Professeur d’économie, Université de Paris


This seminar draws from a variety of disciplines including business, economics, management, political economy and public policy. The objective is to propose a microeconomic analysis of globalization (internationalization of firms) and a critical synthesis of the main theoretical approaches concerning MNEs, focusing on oligopolistic interactions and cooperative strategies, organization, coordination and governance patterns, MNEs’ institutional anchoring and State/business relations.


  1. Introduction: Phases of capitalist international expansion, financial globalization, types of business internationalization, foreign direct investment (FDI) and recent trends, vertical and horizontal FDI, types of multinational enterprises, relation with trade, FDI and diversification.
  2. Theoretical determinants of internationalization strategies.
  3. International strategic alliances.
  4. The MNE as organization.
  5. MNE and the State.
  6. Two case studies.


Each student have to do a short synthesis of 2000 words of two or three readings concerning a specific issue (summarize the papers’ objectives and results, raise issues of debate, critiques that can be addressed to the papers, etc.). Students have also to deliver a 10 minutes oral presentation of their essay. The essay (written synthesis and oral presentation) counts for 40% of the mark and there is a two-hour final exam (60% of the mark).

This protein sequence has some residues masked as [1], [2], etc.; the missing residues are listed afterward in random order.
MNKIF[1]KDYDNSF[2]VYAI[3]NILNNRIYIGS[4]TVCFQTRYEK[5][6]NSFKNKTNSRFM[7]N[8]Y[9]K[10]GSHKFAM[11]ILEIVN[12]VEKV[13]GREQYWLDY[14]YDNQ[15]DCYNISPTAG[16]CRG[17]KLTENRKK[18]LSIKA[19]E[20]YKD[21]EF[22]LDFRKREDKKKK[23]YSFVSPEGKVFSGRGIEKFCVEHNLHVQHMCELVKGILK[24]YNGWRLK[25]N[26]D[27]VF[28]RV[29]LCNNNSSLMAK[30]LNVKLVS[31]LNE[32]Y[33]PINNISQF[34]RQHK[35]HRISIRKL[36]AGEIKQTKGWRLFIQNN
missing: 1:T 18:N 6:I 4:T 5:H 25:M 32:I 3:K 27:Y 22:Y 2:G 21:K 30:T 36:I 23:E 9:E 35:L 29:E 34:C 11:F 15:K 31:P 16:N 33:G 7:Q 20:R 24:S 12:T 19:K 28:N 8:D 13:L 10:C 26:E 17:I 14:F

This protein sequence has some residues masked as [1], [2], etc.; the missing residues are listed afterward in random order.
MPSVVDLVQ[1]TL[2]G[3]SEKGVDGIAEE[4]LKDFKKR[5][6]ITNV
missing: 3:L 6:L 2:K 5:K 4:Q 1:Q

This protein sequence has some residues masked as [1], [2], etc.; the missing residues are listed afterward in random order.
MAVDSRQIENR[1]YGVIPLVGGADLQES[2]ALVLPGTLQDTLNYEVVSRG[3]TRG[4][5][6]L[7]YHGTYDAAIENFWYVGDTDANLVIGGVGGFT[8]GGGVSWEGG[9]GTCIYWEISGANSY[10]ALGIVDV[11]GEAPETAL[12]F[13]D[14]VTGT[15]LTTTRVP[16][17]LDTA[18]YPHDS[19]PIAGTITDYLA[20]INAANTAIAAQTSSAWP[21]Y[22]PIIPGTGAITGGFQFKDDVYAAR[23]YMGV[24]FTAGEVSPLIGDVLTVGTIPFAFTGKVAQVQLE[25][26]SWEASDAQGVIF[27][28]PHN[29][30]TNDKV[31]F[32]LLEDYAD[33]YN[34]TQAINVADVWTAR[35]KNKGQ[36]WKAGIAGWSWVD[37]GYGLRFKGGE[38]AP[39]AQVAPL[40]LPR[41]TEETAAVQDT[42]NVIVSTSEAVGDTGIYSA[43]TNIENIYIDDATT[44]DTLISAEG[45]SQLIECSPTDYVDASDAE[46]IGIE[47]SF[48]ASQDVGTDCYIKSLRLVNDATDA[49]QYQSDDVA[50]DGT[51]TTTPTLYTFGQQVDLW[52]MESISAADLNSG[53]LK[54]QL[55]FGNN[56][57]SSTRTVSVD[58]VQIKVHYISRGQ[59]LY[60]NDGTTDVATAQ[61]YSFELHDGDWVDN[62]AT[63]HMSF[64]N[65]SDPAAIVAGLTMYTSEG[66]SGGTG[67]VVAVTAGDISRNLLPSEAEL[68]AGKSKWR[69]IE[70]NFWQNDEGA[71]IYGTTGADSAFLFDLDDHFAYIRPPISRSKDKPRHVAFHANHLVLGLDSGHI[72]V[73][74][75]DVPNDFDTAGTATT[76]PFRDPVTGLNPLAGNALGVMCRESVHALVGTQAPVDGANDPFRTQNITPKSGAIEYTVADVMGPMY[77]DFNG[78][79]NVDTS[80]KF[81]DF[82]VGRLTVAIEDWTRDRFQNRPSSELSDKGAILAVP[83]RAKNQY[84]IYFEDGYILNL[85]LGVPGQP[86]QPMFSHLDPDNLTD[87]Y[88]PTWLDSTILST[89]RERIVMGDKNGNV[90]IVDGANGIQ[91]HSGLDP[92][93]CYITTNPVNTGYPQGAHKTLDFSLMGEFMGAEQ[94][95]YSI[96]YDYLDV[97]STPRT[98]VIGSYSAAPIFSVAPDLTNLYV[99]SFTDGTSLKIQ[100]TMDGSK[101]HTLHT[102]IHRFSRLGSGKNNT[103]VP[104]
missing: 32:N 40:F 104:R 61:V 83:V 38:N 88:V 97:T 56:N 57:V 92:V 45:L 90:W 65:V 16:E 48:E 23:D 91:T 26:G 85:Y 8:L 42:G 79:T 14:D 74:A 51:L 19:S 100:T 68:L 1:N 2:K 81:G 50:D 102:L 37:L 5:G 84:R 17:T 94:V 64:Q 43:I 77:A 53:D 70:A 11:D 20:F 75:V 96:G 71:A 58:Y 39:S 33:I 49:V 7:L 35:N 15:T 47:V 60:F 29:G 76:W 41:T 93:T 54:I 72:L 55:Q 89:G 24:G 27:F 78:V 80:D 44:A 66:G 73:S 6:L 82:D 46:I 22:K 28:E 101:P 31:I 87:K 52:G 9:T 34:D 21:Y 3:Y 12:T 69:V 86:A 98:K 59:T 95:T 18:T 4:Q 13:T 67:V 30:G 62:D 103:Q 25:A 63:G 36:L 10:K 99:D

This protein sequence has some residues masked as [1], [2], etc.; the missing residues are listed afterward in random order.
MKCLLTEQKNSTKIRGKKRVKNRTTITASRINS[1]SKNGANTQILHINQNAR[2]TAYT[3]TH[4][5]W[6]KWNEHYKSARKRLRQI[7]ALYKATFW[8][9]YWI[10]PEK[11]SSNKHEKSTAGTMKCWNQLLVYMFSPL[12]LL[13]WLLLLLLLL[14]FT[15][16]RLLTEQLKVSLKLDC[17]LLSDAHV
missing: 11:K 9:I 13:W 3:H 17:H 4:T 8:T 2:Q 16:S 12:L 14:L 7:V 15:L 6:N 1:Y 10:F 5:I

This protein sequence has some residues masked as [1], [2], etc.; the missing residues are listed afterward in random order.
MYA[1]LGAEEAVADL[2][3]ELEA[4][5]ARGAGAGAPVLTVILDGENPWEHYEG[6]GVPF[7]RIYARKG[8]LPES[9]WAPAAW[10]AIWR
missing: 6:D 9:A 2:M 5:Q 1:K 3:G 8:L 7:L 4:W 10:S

Selected readings

  • Boddewyn, J. & Brewer, T. (1994). International-business political behavior: New theoretical directions. Academy of Management Review, 19 (1), p. 119-143.
  • Das, T. & Teng, B. (2000). A resource-based theory of strategic alliances. Journal of Management, 26(1), p. 31-62.
  • Dunning, J. (2001). The eclectic (OLI) paradigm of international production: Past, present and future. International Journal of the Economics of Business, 8 (2), p. 173-190.
  • Gereffi G., Humphrey J. & Sturgeon T. (2005). The governance of global value chains. Review of International Political Economy, 12 (1), February, p. 78–104.
  • Ghoshal, S. & Bartlett, C.A. (1990). The multinational corporation as an interorganizational network. Academy of Management Review, 15 (4), p. 603-625.
  • Hillman, A. (2003). Determinants of political strategies in U.S. multinationals. Business & Society, 42 (4), p. 455-484.
  • Kobrin S. (2015). Is a global nonmarket strategy possible? Economic integration in a multipolar world order. Journal of World Business, 50 (2), p. 262-272.
  • Levy, D. & Prakash, A. (2003). Bargains old and new: Multinational corporations in global governance. Business and Politics, 5 (2), p. 131-150.
  • Ramamurti, R. (2001). The obsolescing “Bargaining Model”? MNC-host developing country relations revisited. Journal of International Business Studies, 32 (1), p. 23-39.
  • Rizopoulos, Y. & Sergakis, D. (2010). MNEs and policy networks: Institutional embeddedness and strategic choice. Journal of World Business, vol. 45 (3), p. 250-256.
  • UNCTAD. World investment report (various years).
  • Vernon, R. (1979). The product cycle hypothesis in a new international environment. Oxford Bulletin of Economics and Statistics, 41, p. 255–67.